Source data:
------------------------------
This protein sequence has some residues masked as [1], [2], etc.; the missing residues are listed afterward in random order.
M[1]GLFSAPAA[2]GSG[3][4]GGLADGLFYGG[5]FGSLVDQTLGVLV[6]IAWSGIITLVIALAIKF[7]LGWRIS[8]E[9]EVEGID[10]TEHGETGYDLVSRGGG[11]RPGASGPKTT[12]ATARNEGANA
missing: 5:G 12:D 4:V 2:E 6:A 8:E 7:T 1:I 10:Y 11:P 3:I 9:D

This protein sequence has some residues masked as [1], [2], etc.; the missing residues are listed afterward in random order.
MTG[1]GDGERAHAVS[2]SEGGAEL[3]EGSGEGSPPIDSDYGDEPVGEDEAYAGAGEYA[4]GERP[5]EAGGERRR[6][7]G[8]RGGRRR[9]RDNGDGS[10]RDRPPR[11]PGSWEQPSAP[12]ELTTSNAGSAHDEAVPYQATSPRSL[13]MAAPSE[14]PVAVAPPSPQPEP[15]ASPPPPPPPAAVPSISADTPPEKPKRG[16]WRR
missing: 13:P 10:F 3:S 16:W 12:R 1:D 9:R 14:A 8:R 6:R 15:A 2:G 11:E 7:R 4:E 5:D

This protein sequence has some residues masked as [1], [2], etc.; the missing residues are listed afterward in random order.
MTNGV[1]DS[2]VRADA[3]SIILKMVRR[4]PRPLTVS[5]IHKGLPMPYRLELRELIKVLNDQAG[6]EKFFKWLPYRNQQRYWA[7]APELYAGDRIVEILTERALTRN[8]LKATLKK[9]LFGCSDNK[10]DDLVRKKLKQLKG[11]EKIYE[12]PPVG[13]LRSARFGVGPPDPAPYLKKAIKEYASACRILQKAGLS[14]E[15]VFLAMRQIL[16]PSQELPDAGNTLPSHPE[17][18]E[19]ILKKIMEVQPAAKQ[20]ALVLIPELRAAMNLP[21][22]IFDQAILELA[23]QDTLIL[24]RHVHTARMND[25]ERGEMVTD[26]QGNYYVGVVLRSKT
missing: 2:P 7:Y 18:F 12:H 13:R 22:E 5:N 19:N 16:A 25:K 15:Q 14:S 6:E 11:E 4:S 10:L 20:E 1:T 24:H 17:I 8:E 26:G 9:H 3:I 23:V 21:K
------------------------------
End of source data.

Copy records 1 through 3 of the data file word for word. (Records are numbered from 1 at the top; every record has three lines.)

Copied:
This protein sequence has some residues masked as [1], [2], etc.; the missing residues are listed afterward in random order.
M[1]GLFSAPAA[2]GSG[3][4]GGLADGLFYGG[5]FGSLVDQTLGVLV[6]IAWSGIITLVIALAIKF[7]LGWRIS[8]E[9]EVEGID[10]TEHGETGYDLVSRGGG[11]RPGASGPKTT[12]ATARNEGANA
missing: 5:G 12:D 4:V 2:E 6:A 8:E 7:T 1:I 10:Y 11:P 3:I 9:D

This protein sequence has some residues masked as [1], [2], etc.; the missing residues are listed afterward in random order.
MTG[1]GDGERAHAVS[2]SEGGAEL[3]EGSGEGSPPIDSDYGDEPVGEDEAYAGAGEYA[4]GERP[5]EAGGERRR[6][7]G[8]RGGRRR[9]RDNGDGS[10]RDRPPR[11]PGSWEQPSAP[12]ELTTSNAGSAHDEAVPYQATSPRSL[13]MAAPSE[14]PVAVAPPSPQPEP[15]ASPPPPPPPAAVPSISADTPPEKPKRG[16]WRR
missing: 13:P 10:F 3:S 16:W 12:R 1:D 9:R 14:A 8:R 6:R 15:A 2:G 11:E 7:R 4:E 5:D

This protein sequence has some residues masked as [1], [2], etc.; the missing residues are listed afterward in random order.
MTNGV[1]DS[2]VRADA[3]SIILKMVRR[4]PRPLTVS[5]IHKGLPMPYRLELRELIKVLNDQAG[6]EKFFKWLPYRNQQRYWA[7]APELYAGDRIVEILTERALTRN[8]LKATLKK[9]LFGCSDNK[10]DDLVRKKLKQLKG[11]EKIYE[12]PPVG[13]LRSARFGVGPPDPAPYLKKAIKEYASACRILQKAGLS[14]E[15]VFLAMRQIL[16]PSQELPDAGNTLPSHPE[17][18]E[19]ILKKIMEVQPAAKQ[20]ALVLIPELRAAMNLP[21][22]IFDQAILELA[23]QDTLIL[24]RHVHTARMND[25]ERGEMVTD[26]QGNYYVGVVLRSKT
missing: 2:P 7:Y 18:F 12:H 13:R 22:E 5:N 19:N 16:A 25:K 15:Q 14:S 6:E 11:E 4:S 10:L 20:E 1:T 24:H 17:I 8:E 26:G 9:H 3:I 23:V 21:K